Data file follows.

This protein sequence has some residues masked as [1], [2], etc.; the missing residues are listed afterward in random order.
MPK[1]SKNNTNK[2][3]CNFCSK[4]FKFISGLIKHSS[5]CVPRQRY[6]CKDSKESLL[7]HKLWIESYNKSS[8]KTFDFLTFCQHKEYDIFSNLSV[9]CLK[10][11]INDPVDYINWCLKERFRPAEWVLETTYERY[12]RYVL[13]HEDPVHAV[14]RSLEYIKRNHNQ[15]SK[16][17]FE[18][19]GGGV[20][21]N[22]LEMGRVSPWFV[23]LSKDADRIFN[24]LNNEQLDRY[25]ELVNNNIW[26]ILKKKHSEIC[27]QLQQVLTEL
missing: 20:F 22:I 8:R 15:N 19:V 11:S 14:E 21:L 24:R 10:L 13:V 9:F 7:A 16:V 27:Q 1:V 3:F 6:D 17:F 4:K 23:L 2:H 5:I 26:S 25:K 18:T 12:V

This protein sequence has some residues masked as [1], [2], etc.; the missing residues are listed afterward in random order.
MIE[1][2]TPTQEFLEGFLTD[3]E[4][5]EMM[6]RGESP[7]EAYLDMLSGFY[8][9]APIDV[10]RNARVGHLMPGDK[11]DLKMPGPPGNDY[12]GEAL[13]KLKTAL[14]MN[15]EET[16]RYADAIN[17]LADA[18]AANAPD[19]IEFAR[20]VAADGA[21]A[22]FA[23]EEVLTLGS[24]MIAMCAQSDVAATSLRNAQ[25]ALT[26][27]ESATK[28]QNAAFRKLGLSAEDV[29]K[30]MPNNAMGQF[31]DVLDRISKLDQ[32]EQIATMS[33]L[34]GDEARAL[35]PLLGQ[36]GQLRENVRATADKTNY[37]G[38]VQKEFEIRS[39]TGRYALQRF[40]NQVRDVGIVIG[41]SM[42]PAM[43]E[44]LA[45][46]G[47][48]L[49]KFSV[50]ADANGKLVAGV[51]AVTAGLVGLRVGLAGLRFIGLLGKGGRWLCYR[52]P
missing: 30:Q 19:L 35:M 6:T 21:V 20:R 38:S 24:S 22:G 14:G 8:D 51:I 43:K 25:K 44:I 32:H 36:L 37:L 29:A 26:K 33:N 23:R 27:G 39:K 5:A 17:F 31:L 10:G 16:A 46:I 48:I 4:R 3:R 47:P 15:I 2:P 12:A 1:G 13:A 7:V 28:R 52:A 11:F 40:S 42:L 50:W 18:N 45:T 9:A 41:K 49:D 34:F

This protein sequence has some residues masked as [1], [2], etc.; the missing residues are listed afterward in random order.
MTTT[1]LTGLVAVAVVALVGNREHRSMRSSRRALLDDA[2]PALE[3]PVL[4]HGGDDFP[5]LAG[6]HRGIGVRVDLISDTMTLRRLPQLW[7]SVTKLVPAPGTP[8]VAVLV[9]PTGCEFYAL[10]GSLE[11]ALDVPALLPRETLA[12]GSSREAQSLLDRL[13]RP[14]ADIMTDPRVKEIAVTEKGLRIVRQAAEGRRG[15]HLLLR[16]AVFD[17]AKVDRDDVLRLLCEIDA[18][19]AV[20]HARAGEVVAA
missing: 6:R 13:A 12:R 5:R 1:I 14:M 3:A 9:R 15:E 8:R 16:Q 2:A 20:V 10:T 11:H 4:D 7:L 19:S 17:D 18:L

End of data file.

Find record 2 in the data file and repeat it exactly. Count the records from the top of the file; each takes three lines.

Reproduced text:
This protein sequence has some residues masked as [1], [2], etc.; the missing residues are listed afterward in random order.
MIE[1][2]TPTQEFLEGFLTD[3]E[4][5]EMM[6]RGESP[7]EAYLDMLSGFY[8][9]APIDV[10]RNARVGHLMPGDK[11]DLKMPGPPGNDY[12]GEAL[13]KLKTAL[14]MN[15]EET[16]RYADAIN[17]LADA[18]AANAPD[19]IEFAR[20]VAADGA[21]A[22]FA[23]EEVLTLGS[24]MIAMCAQSDVAATSLRNAQ[25]ALT[26][27]ESATK[28]QNAAFRKLGLSAEDV[29]K[30]MPNNAMGQF[31]DVLDRISKLDQ[32]EQIATMS[33]L[34]GDEARAL[35]PLLGQ[36]GQLRENVRATADKTNY[37]G[38]VQKEFEIRS[39]TGRYALQRF[40]NQVRDVGIVIG[41]SM[42]PAM[43]E[44]LA[45][46]G[47][48]L[49]KFSV[50]ADANGKLVAGV[51]AVTAGLVGLRVGLAGLRFIGLLGKGGRWLCYR[52]P
missing: 30:Q 19:L 35:M 6:T 21:V 20:R 38:S 24:S 22:G 14:G 8:D 51:I 43:K 25:K 44:I 32:H 36:L 37:L 29:A 26:K 33:N 23:R 27:G 39:K 5:A 17:F 31:L 10:G 16:A 46:I 48:I 4:R 3:R 47:P 15:I 2:P 12:A 1:G 13:A 7:V 28:R 52:A 11:F 40:S 42:L 50:W 18:N 45:T 9:A 41:K 49:D 34:F